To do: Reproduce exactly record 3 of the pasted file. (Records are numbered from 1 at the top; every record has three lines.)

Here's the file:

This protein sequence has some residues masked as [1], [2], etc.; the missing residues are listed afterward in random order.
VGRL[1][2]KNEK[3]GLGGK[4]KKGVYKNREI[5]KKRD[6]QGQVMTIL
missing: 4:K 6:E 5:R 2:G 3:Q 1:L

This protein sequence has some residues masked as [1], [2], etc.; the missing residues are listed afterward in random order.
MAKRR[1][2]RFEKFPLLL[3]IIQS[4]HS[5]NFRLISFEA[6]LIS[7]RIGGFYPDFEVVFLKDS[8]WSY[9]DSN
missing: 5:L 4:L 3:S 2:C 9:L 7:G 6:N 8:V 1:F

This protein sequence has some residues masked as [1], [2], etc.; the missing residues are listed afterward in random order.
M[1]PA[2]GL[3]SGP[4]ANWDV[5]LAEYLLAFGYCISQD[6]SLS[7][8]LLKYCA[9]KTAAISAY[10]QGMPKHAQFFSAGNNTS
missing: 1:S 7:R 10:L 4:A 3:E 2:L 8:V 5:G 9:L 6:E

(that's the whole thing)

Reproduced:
This protein sequence has some residues masked as [1], [2], etc.; the missing residues are listed afterward in random order.
M[1]PA[2]GL[3]SGP[4]ANWDV[5]LAEYLLAFGYCISQD[6]SLS[7][8]LLKYCA[9]KTAAISAY[10]QGMPKHAQFFSAGNNTS
missing: 1:S 7:R 10:L 4:A 3:E 2:L 8:V 5:G 9:L 6:E